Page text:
Stony Brook Students Aim To Make Compassion Fashionable
"Actively Caring for People" fosters kindness through technology
People often complain that civility has become an afterthought in today’s fast-paced, technology-oriented society. With a new program called Actively Caring for People, students at Stony Brook University are striving to change that perception — by fostering kindness and compassion using technology and a plain plastic bracelet.
Actively Caring for People began at Virginia Tech following a deadly school shooting.. It was used to build and promote a strong, close-knit community throughout the campus after that horrific event. The idea has spread to many campuses and last year, members of the Stony Brook Residence Hall Association (RHA) and Stony Brook National Residence Hall Honorary jointly decided the program could be of benefit here.
The RHA ordered 100 bracelets that bear the name "Actively Caring for People" along with a six-digit tracking number. When a person wearing the bracelet performs a good deed, he or she logs in at ac4p.org and creates an account, explaining what they have done.
When that person later witnesses someone else on campus showing kindness, the bracelet is passed on, and the cycle continues. “The bracelets are not meant to be a reward but rather a tangible reminder of the environment we are trying to create,” said senior biology major Mariah Geritano, who is vice president of the RHA.
There are currently 40 bracelets in circulation.
“We came across this initiative through our regional organization (North East Association of College and University Residence Halls) and saw how it had a large impact on another school’s campus that was involved with the movement,” she said.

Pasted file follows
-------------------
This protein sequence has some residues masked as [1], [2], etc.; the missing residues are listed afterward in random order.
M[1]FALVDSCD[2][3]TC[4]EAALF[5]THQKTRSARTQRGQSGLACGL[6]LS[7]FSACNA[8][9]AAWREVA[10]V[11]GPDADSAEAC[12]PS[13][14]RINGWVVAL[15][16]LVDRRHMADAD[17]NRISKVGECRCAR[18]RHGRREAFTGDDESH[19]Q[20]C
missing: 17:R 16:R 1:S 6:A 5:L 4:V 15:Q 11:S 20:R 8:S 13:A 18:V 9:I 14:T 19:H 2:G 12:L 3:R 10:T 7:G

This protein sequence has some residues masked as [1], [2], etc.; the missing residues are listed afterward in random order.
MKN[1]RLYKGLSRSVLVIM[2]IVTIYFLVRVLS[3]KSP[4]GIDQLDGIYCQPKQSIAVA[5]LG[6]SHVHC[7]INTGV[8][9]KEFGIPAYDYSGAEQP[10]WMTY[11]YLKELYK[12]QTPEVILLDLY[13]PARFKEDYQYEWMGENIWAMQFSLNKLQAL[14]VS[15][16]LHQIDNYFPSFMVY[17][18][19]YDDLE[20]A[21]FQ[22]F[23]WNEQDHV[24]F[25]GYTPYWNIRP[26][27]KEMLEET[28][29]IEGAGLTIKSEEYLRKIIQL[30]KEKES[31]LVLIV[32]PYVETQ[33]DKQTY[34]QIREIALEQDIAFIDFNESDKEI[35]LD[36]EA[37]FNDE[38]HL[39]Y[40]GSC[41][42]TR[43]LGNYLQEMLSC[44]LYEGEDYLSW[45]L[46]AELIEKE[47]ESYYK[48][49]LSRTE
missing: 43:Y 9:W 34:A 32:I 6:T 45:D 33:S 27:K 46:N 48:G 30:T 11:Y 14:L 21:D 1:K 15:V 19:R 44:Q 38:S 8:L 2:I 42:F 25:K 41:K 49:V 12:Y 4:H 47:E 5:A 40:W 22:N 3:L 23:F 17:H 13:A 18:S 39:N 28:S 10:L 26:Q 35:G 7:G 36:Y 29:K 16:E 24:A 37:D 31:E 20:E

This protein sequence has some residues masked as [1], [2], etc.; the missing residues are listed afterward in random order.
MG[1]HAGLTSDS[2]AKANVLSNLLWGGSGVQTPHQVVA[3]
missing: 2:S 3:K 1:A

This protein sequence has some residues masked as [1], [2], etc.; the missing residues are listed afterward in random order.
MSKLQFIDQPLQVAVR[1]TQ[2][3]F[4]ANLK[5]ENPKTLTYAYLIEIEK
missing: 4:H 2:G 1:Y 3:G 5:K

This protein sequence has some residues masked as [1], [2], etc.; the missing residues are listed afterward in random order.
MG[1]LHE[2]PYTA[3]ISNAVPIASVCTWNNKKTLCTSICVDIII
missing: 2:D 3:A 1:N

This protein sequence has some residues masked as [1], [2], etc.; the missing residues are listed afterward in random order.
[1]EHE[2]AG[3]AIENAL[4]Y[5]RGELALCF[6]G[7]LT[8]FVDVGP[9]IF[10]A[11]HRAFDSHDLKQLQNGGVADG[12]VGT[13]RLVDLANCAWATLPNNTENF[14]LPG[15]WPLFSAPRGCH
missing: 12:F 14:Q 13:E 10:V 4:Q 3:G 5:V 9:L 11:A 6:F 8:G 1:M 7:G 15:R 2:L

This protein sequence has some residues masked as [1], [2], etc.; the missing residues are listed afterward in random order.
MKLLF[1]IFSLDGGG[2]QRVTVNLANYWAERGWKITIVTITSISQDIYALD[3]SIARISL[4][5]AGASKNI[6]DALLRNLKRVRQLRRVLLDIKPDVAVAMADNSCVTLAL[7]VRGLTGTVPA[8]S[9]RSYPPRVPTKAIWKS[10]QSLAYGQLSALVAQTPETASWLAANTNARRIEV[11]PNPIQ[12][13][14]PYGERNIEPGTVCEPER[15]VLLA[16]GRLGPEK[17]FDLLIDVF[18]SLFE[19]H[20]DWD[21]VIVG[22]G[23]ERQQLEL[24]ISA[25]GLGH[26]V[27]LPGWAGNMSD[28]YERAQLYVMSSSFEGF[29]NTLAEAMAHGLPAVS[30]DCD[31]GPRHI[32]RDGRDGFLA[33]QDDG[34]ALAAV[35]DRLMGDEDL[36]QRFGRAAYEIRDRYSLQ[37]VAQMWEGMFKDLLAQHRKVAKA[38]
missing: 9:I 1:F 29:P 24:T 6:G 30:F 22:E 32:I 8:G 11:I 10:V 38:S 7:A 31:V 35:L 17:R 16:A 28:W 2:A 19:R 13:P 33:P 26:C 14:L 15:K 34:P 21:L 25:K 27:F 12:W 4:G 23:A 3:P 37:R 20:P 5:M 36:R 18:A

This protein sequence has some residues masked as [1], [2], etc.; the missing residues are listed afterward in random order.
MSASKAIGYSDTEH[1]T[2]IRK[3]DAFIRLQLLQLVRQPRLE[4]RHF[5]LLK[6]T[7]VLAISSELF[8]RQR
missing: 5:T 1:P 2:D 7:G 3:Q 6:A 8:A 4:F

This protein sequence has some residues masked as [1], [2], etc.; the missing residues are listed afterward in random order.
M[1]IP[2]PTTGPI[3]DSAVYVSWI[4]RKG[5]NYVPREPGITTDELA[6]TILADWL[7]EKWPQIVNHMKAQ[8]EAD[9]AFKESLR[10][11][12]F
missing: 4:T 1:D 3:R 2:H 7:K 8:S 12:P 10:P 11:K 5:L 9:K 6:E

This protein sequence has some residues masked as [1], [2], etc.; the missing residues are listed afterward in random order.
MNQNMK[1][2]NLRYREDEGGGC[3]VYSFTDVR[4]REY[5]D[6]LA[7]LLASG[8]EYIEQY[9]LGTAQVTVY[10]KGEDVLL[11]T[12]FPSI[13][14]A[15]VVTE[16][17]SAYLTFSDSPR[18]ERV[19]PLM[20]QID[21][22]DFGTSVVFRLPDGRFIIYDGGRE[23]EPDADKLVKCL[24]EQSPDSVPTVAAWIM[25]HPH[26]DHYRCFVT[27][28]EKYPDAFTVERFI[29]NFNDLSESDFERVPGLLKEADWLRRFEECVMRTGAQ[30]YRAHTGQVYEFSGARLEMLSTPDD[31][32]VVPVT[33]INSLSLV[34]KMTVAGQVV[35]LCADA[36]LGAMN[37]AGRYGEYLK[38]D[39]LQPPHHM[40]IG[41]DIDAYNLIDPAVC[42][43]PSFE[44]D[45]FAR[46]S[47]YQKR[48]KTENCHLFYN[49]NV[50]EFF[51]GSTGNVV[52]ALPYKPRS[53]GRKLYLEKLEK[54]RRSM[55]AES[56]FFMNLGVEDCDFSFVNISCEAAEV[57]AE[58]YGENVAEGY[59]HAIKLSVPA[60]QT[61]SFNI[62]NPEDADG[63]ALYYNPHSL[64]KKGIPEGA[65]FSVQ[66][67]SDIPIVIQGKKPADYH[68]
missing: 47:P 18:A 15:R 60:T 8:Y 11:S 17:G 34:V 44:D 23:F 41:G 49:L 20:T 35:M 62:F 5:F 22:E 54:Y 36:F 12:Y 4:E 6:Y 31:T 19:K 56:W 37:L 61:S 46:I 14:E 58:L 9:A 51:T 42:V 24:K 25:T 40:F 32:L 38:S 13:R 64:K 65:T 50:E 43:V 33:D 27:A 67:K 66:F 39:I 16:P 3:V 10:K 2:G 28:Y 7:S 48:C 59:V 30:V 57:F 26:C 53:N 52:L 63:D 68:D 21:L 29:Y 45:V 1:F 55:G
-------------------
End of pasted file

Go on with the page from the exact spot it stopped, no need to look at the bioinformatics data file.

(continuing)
“Universities as large as Stony Brook can be overwhelming to some students. Students may feel marginalized or not cared about, which can lead to destructive situations and negative feelings toward themselves and the University,” continued Mariah. “We want to encourage students to reach out to others and step out of their comfort zones to help people in need. We’re excited to be the first school on Long Island so far to pursue this initiative.”
Nathan Blazon-Brown, a freshman biochemistry major, likes the chances for this program to take hold at Stony Brook. “I think it will see quick adoption here due to the kind nature of our students. As a freshman I was encouraged and amazed at how open-minded and inviting all of the students I met here are. I think that frequent, simple acts of kindness are often the most important kind in building a stronger community.”
Sophomore athletic training major Crystal Hong agrees. “It’s important to focus on the good things and examples of people caring for others especially when you turn on the radio and there are so many bad and scary stories. You have to start somewhere.”
Geritano hopes it can go mainstream. “We’re in touch with the founders at Virginia Tech and they have been guiding us through this process. “By pursuing a caring environment, we could possibly prevent events such as school shootings in the future.”
—Glenn Jochum; Photos by John Griffin